I read my friend’s Enomoto-san’s blog enmt.info (in Japanese) on ‘building hypothesis for growth hack’, and thought I shared his view and my quick thoughts on it. The blog post outlines his experience around people asking him ‘how do you build hypothesis?’ or even ‘is my hypothesis even a hypothesis?’. For many marketers who already got many testings going and already built that testing culture, that’s great, but for many people, it may be challenging when data are becoming widely available and tools allow marketers to act quicker than ever.
From digital analytics expert’s standpoint, it is pretty common to look at the ‘facts’ and ‘get ideas’ after we synthesize those inputs to build a hypothesis to test. But that is a pretty broad thing to digest as that has too much flexibility on how to approach acquiring facts or ideas.
Apparently, what works for Enomoto-san is actually something that has worked for me as well.
That is to find the ‘Bright Spot’.
It is very common for us to hone in on problems and just drill down on that problem, basically focusing on what’s NOT working and fixing it. In many situations, after testing things to see if your idea fixes that problem, it is hard to iterate on it. However, if you ever find out a working version of the test that improved the performance, that is a ‘Bright Spot’ where you can apply that idea to further iterate on.
Let’s say you tested a Call-to-Action (CTA) that increased a conversion rate. You can now build on top of that learning because if gives you a hint of what worked or resonated with your consumers. You can also apply and scale that learning of ‘what worked’ to somewhere else where there is a problem.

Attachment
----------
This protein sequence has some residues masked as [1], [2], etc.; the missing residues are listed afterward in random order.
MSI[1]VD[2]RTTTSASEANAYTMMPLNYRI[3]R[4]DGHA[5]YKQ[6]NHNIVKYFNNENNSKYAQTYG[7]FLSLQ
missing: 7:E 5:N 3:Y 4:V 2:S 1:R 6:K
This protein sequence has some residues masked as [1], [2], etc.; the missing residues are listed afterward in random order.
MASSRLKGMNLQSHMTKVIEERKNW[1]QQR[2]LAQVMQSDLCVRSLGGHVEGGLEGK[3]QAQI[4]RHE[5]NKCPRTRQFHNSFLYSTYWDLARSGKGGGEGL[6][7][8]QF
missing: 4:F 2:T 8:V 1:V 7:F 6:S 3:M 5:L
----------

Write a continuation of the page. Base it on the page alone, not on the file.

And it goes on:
For example, if you found that consumers are searching on the internet using a specific term rather than a term you used as a business, go test it. I recently tested a CTA using what consumers prefer to use on search engines and conversion rate increased. That gave me more ideas to scale testing and apply that methodology elsewhere.
People’s brain stall when they face problems and try to solve them by stacking up a list of problems to solve
Marketers like to focus on what’s not working and try to solve problems that are not working. That said, they may build a list of things to do or test based on a stack of problems that are identified. That approach of stacking up a list of issues and solving it generates a lot of stress and requires a lot of stamina from your brain. Even if you’re a rock star, and can deal with solving it, your team may not be able to follow you.
Like investments, it could be a great idea to invest small ideas that work little by little, and see that positive results and return on your investments will stack up over time.
So when you look at your data, and you see some bright spots where things are working well, trying reproducing that idea in building that test hypothesis. It makes your job more fun and less stressful.
Finding good from the bad can bring insights
I think this idea of focusing on what worked is a great way to tackle problems differently while many people are focused on finding problems to solve from what’s not working. At the same time, this idea could be applied to data analysis as well.
For example, if you see some pages with high bounces, then use Voice of the Customer survey tools to see if that is a good bounce or bad bounce. You can learn from the data differences and start applying what’s working to test the areas where it is not working. This approach has yielded a lot of great insights for me recently. Hopefully, this brings new thinking to your work, too.
Enjoy buliding your hypothesis using data! and if you have any questions, please feel free to reach out.
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